Within the department, Prof. Bhattacharya was Director of the Solid State Electronics Laboratory (1991-98) and the Center for Nanoscale Photonics and Spintronics (2010-16). He served as Director of the Multidisciplinary University Research Initiative (MURI) Center on Adaptive Optoelectronic Eye (1998-2003), and the MURI Center for Research on Infrared Detectors (2001-2006), and he led significant efforts in the MURI Center on Integration of Spin Polarized Quantum Dots with Bacteriorhodopsin-based Optical Devices (1999-2004), the DARPA Center on Optoelectronic Science and Technology (1994-98,) and the NSF Materials Research Science and Engineering Center (MRSEC) for Photonic and Multiscale Nanomaterials (2011-17).
He has chaired numerous conferences, workshops, and committees for the professional community, and served as Editor of IEEE Transactions on Electron Devices and as Editor-in-Chief of Journal of Physics (D): Applied Physics.
Professor Bhattacharya was named James R. Mellor Professor of Engineering in 1999, and the Charles M. Vest Distinguished University Professor in 2004. His university awards include the U-M Distinguished Faculty Achievement Award, the College of Engineering S.S. Attwood Award and Ted Kennedy Family Team Excellence Award, and from Oregon State University, the L.L. Stewart Award.
Former graduate students of Prof. Bhattacharya organized a symposium in honor of his 60th birthday in 2009. Called Frontiers in Semiconductor Based Devices Symposium, it was attended by many of his former students, colleagues, and family.
He received an Honorary Doctor of Engineering degree from the University of Sheffield, United Kingdom, in 2015 “to recognize a distinguished career in the field of compound semiconductors,” and a John Simon Guggenheim Fellowship in 1998. He received the IEEE Jun-ichi Nishizawa Medal (2019) “for contributions to the development and commercialization of quantum dot lasers,” the Molecular Beam Epitaxy Innovator Award (2018) “for fundamental contributions to molecular beam epitaxy of quantum confined and nanoscale heterostructures and optoelectronic devices realized with them,” the IEEE David Sarnoff Award (2015), the Heinrich Welker Medal (2010), the TMS John Bardeen Award (2008), the IEEE Nanotechnology Pioneer Award (2007), the Optica Nick Holonyak Jr. Award (2002), the IEEE (LEOS) Engineering Achievement Award (2000), a SPIE Technology Achievement Award (2000), and an IEEE EDS Paul Rappaport Award (1999). He has also served as an IEEE LEOS Distinguished Lecturer.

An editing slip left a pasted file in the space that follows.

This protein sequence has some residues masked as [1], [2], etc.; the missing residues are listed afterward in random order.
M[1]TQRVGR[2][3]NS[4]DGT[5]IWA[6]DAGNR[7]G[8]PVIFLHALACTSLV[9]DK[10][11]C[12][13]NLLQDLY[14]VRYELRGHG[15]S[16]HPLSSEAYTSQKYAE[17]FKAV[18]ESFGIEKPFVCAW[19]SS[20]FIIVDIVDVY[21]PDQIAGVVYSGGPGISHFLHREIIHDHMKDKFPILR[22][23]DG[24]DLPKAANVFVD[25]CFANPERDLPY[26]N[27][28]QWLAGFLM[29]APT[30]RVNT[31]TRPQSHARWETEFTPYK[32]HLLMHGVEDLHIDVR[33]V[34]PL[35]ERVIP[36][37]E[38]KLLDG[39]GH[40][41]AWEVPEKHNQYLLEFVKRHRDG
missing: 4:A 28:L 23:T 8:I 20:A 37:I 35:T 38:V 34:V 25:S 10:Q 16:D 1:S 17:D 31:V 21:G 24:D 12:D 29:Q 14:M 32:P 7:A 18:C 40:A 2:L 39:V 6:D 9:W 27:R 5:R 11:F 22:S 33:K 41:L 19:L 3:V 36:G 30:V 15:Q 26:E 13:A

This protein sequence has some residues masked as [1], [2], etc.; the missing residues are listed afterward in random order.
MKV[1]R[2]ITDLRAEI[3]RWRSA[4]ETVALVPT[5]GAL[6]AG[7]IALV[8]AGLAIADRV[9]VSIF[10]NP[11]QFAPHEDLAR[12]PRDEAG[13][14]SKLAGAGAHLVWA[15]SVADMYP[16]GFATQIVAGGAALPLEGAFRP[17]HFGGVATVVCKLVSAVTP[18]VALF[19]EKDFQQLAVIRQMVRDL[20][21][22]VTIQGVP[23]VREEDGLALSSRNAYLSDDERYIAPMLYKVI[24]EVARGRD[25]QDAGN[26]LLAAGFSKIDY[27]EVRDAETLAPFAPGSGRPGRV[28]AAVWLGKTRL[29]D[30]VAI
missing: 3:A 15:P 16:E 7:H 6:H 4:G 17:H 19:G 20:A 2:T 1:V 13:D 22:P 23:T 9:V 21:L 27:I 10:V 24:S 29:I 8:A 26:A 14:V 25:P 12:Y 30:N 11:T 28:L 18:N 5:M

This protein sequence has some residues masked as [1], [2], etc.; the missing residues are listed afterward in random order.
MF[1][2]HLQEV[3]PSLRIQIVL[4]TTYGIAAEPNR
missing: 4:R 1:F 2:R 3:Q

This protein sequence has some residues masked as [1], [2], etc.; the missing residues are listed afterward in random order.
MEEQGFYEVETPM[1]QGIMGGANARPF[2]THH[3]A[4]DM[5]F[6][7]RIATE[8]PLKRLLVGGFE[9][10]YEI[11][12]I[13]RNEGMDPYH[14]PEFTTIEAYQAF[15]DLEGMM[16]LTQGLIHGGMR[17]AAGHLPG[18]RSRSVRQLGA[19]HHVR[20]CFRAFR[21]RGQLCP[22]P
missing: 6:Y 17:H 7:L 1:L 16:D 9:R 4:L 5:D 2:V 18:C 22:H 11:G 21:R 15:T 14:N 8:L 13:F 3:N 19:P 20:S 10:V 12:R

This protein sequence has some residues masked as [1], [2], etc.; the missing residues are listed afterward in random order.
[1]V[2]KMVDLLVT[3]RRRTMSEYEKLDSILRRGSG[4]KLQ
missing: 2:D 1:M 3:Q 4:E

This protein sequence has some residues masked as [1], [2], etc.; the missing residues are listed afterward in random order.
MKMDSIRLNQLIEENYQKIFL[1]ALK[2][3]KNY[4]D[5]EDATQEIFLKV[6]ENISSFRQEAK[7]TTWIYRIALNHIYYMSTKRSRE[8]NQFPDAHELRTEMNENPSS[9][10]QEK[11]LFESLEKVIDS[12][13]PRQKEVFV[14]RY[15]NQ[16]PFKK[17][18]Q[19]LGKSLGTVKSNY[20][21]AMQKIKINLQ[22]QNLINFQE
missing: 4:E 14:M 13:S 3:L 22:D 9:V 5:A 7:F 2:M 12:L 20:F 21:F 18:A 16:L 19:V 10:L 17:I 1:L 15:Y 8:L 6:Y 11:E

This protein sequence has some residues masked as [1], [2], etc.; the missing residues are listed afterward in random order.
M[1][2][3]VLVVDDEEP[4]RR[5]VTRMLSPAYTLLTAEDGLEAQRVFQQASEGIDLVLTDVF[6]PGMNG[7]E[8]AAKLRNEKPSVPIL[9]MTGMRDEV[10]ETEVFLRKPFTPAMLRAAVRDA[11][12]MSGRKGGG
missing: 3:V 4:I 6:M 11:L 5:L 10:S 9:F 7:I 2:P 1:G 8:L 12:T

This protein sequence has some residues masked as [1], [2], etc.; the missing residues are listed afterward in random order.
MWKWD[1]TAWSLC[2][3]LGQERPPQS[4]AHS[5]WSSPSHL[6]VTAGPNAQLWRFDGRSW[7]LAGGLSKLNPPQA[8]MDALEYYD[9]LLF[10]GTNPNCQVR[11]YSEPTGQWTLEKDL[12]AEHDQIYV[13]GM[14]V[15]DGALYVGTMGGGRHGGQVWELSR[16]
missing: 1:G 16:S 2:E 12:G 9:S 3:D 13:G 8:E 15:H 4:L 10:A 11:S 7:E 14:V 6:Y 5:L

Professor Bhattacharya is a Fellow of IEEE, the American Physical Society, Optica (formerly the Optical Society of America), the Institute of Physics (UK), and the National Academy of Inventors. He was elected a member of the National Academy of Engineering, “For contributions to quantum dot optoelectronic devices and integrated optoelectronics.”